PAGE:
web analytics
November 21, 2014 / 28 Heshvan, 5775
At a Glance
InDepth
Sponsored Post
IDC Herzliya Campus A Day on Campus

To mark IDC Herzliya’s 20th anniversary, we spent a day following Prof. Uriel Reichman, IDC’s founder and president, and Jonathan Davis, VP for External Relations, around its delightful campus.



Home » InDepth » Op-Eds »

Eternal Love Story


Front-Page-081712

Parents know each child is different. Similarly, each month is different; each has a different “personality” and a different function.

What is the nature of the month of Elul?

According to one system of counting, it is the last month of the year. If our fate during the coming year is decided between Rosh Hashanah and Yom Kippur, then Elul must be very important.

How do we try to ensure that the coming year will be good?

This is our job during Elul.

Elul has been described by the acronym Ani l’dodi v’dodi li – I am my Beloved’s and my Beloved is mine” (Shir HaShirim 6:3).

Isn’t it strange to think of Elul in this way? We are coming before our Father and King for judgment. We crown Hashem “Melech” on Rosh Hashanah. How, then, can we describe our relationship with the Supreme Judge, who holds our fate in His hands, in such romantic terms? Does this make sense?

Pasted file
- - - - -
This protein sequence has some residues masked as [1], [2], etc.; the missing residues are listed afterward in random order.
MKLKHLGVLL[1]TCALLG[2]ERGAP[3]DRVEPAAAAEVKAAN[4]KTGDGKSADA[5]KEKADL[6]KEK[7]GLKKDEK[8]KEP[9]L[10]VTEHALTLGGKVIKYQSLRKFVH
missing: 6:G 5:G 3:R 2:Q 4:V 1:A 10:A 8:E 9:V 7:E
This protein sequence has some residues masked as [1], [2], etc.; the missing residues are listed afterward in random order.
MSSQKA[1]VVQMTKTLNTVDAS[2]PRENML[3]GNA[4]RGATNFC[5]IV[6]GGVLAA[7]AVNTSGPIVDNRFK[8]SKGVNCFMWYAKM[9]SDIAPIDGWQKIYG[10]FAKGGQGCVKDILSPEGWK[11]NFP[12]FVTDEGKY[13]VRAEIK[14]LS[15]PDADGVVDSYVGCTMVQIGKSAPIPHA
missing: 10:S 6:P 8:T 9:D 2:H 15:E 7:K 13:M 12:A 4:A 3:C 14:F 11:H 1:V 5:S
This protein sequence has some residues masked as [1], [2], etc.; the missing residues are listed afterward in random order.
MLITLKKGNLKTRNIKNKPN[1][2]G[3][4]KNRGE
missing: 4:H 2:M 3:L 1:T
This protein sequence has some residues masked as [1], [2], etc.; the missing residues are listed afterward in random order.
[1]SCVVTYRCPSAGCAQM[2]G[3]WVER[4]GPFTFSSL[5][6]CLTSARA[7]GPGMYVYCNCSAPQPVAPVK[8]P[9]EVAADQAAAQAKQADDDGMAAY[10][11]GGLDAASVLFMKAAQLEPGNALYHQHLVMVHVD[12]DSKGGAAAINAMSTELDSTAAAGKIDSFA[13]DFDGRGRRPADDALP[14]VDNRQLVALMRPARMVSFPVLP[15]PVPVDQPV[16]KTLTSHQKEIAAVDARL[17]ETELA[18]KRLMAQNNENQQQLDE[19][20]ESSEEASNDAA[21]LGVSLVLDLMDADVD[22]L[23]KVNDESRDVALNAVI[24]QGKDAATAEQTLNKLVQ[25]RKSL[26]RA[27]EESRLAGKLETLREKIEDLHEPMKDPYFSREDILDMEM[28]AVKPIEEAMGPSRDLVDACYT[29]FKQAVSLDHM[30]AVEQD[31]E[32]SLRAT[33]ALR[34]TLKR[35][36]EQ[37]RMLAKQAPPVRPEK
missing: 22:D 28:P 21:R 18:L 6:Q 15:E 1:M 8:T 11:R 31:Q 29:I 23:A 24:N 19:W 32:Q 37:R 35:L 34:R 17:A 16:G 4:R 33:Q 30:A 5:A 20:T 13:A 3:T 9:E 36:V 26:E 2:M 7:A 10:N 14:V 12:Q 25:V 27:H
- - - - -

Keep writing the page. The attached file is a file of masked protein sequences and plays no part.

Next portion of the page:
Imagine you are on trial for your life. You are trembling in the courtroom. Armed guards are watching you. The prosecutor is about to list your crimes. At that moment, would you tell the judge how much you love him? You would be crazy!

Or maybe not.

The way we put on tefillin offers a parable for life. First we put on the shel yad, which is tied around the upper arm opposite the heart. Then we place the shel rosh upon our head and, lastly, we wrap the retzuah (leather strap) around our hand. What does this teach us? That the heart is primary.

We begin the day by adjusting our emotional orientation. When we place the shel yad upon our arm, our heart is bombarded with holy “radiation” from the tefillin. If our heart is good, we will be good. So we send healing into the heart in order to bring it under the influence of Torah. Following the heart, we place the tefillin upon our head, and then we wrap the retzuah around the hand.

But the heart is primary. As the Gemara says, “Hashem wants the heart” (Sanhedrin 106b). If a person is “happy with his lot” and full of chesed, all else will follow. The heart must be good; then comes the brain. We take our good, generous emotions and the brain conceives of ways to implement them. The last step is action itself, symbolized by the retzuah.

We have to work on our heart. The cause of our Exile was sinas chinam, unwarranted hatred between Jew and Jew. The cure is ahavas chinam, “unwarranted” love. “Sinah” and “ahavah” are emotions, which emanate from the heart. The heart must be cured and trained.

The way we prepare for life by regulating our emotions, so we prepare for our encounter with God. Elul thus becomes the month in which “ani l’dodi v’dodi li.”

We also need an ayin tovah – a good eye.